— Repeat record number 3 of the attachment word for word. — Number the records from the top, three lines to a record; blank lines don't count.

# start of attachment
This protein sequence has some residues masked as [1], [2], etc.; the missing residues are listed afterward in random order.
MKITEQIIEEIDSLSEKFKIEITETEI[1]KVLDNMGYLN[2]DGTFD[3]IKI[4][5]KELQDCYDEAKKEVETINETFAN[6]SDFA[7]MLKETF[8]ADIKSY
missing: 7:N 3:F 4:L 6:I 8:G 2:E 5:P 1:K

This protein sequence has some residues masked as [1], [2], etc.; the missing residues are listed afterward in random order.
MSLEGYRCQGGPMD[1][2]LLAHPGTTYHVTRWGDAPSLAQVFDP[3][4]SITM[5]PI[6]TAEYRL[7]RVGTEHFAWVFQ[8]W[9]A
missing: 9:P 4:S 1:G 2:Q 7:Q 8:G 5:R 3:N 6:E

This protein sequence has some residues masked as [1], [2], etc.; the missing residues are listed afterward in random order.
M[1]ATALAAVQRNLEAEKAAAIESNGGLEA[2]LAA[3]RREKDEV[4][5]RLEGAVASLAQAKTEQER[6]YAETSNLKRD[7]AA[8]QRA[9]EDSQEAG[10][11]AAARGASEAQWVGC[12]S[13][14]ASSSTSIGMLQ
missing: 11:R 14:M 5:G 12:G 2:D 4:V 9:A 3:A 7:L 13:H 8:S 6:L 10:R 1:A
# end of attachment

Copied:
This protein sequence has some residues masked as [1], [2], etc.; the missing residues are listed afterward in random order.
M[1]ATALAAVQRNLEAEKAAAIESNGGLEA[2]LAA[3]RREKDEV[4][5]RLEGAVASLAQAKTEQER[6]YAETSNLKRD[7]AA[8]QRA[9]EDSQEAG[10][11]AAARGASEAQWVGC[12]S[13][14]ASSSTSIGMLQ
missing: 11:R 14:M 5:G 12:G 2:D 4:V 9:A 3:A 7:L 13:H 8:S 6:L 10:R 1:A